Beyond the Darkness is a real love story for the ages, one that is not stopped even by death. The whole film carries an odd melancholy tone to it even in it's most violent and grotesque moments. Frank never once lets his obsession with Anna wane, even as he later agrees to reluctantly marry Iris. The film is violent and disturbing and sure to upset viewers that are unprepared for what is in the movie, and yet it never feels exploitive (maybe that’s just me), it just fits in the overall context and tone of the piece like a psychotic over the top Rebecca. The performances throughout are quite solid, and add to the overall strangeness of the film. The Goblin score is predictably fantastic, and helps add another level to the twisted atmospherics of the film.

    Beyond the Darkness is presented by Severin Film in a splendid natural looking 1:67:1 1080p transfer. The film was shot on Super 16mm so it is very grainy in spots, but everything looks natural and well detailed, what color there is, is quite stable. Audio is handled by a DTS-HD MA 2.0 track both in English and Italian both tracks are quite serviceable with dialogue and Goblin score coming through nicely. Extras include a Goblin CD soundtrack, interview with D'Amato, interview with Stoppi, interview with Monreale, a live Goblin performance of the score, the locations revisited, and a trailer.

The Film (4.5/5)

Audio/Video (4/5)

Extras (4/5)


The Stendhal Syndrome

Director- Dario Argento

Cast- Asia Argento, Thomas Kretschmann

Country of Origin- Italy

Distributor - Blue Underground

Writer - Scott MacDonald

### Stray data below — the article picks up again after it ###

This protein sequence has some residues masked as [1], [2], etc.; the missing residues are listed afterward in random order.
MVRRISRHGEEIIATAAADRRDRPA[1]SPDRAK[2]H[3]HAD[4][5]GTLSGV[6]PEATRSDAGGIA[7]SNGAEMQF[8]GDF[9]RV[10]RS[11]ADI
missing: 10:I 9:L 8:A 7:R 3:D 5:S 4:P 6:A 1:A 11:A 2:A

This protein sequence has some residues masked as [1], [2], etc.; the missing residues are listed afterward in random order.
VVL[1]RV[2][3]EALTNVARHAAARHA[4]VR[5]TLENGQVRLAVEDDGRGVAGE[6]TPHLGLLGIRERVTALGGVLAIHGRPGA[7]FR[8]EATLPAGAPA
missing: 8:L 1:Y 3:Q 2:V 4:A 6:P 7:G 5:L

It has been a long damn time since Dario Argento made a good movie. As long as I've been a fan (probably the late 90's) I do not think I have seen the maestro make one film that could be accused of living up to the quality standard of his earlier output. The general consensus has been for some time, and my rewatch seems to confirm this is that Argento's 1994 film the Stendhal Syndrome would be his last true masterpiece. It could also qualify along side his 4th film The Five Days of Milan as his most tonally different film out of his films. For while it does have elements of giallo, it is more inline with the rape/revenge films popularized throughout the 1970's, and police procedurals.

   The film stars Asia Argento as police detective Anna Manni, who is assigned to a case that takes her to Florence, Italy to track a rapist/murderer. While in an art museum she is overwhelmed by a painting and becomes unconscious. She goes back to her hotel room, where she finds herself falling again unconscious to the influence of the art (The titular Stendhal Syndrome). While unconscious the 2nd  time she falls prey to the rapist she was stalking Alfredo who takes her to a subterranean location to rape and torture her. While he is away, she frees herself, but doesn’t leave, and ends up killing him to save herself. This event leaves Anna emotional scarred, and she begins to change herself physically and mentally. She begins to see a counselor, but unfortunately, cannot escape the darkness Alfredo has left her in.

   The Stendhal Syndrome is one of Argento's most unique films, and a masterpiece of twisted, dark, revenge cinema.  It is certainly not for all audiences, and not all Argento fans, but it is quite the ride. Asia Argento offers a truly deep, haunting, and dynamic performance in Manni that is a career highlight for the actress, and the numerous twists that the film offers are sure to please fans watching for the first time. 

    Blue Underground presents the Stendhal Syndrome in a 1:85:1 1080p AVC encoded transfer. So right out of the gate, I have to say there are compression issues, Blue Underground is aware, and will be replacing discs, and this review will be updated to reflect that fix later. However, the transfer in motion has very nice colors and detail present, grain is there, but kept at a minimum. Audio is presented in 7.1 DTS-HD and 5.1 DTS-HD tracks and also a 2.0 track all in English and Italian. Everything sounds very solid here. Extras include an informative commentary by Troy Howarth and interviews with Asia Argento, writer Franco Ferrini and also makeup artist Franco Casagni. There are also multiple other featurettes and interviews with cast, crew, and beyond as well as trailers, and galleries. There is also an excellent booklet of liner notes by former Fangoria writer Michael Gingold.

The Film (4.5/5)

Audio/Video (3/5)

Extras (5/5)